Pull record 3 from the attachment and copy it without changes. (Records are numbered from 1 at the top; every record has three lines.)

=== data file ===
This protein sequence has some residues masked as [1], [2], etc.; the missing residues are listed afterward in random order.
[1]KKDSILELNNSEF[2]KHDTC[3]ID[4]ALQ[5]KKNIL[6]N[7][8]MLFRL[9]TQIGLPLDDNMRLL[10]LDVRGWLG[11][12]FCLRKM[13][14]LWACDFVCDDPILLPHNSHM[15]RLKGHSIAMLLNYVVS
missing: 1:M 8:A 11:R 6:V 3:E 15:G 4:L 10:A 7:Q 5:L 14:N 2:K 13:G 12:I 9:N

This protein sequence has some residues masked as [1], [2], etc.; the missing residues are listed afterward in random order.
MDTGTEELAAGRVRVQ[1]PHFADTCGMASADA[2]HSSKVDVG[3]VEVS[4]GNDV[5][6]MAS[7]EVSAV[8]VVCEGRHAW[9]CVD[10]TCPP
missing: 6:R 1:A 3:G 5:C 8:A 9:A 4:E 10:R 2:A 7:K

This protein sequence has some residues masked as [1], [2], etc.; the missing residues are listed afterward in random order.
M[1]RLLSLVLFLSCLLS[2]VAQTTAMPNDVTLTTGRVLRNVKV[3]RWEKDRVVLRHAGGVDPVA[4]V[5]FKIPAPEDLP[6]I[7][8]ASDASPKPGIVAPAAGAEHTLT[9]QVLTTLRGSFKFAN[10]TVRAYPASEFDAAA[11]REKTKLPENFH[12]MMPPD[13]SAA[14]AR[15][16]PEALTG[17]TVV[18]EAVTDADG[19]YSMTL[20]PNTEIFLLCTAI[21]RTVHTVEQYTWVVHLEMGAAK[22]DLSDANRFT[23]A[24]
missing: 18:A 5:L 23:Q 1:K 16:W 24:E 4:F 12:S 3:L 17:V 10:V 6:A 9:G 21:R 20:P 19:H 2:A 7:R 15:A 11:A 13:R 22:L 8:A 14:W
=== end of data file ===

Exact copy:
This protein sequence has some residues masked as [1], [2], etc.; the missing residues are listed afterward in random order.
M[1]RLLSLVLFLSCLLS[2]VAQTTAMPNDVTLTTGRVLRNVKV[3]RWEKDRVVLRHAGGVDPVA[4]V[5]FKIPAPEDLP[6]I[7][8]ASDASPKPGIVAPAAGAEHTLT[9]QVLTTLRGSFKFAN[10]TVRAYPASEFDAAA[11]REKTKLPENFH[12]MMPPD[13]SAA[14]AR[15][16]PEALTG[17]TVV[18]EAVTDADG[19]YSMTL[20]PNTEIFLLCTAI[21]RTVHTVEQYTWVVHLEMGAAK[22]DLSDANRFT[23]A[24]
missing: 18:A 5:L 23:Q 1:K 16:W 24:E 4:F 12:S 3:L 17:V 10:V 6:A 9:G 21:R 20:P 19:H 2:A 7:R 15:A 11:A 13:R 22:L 8:A 14:W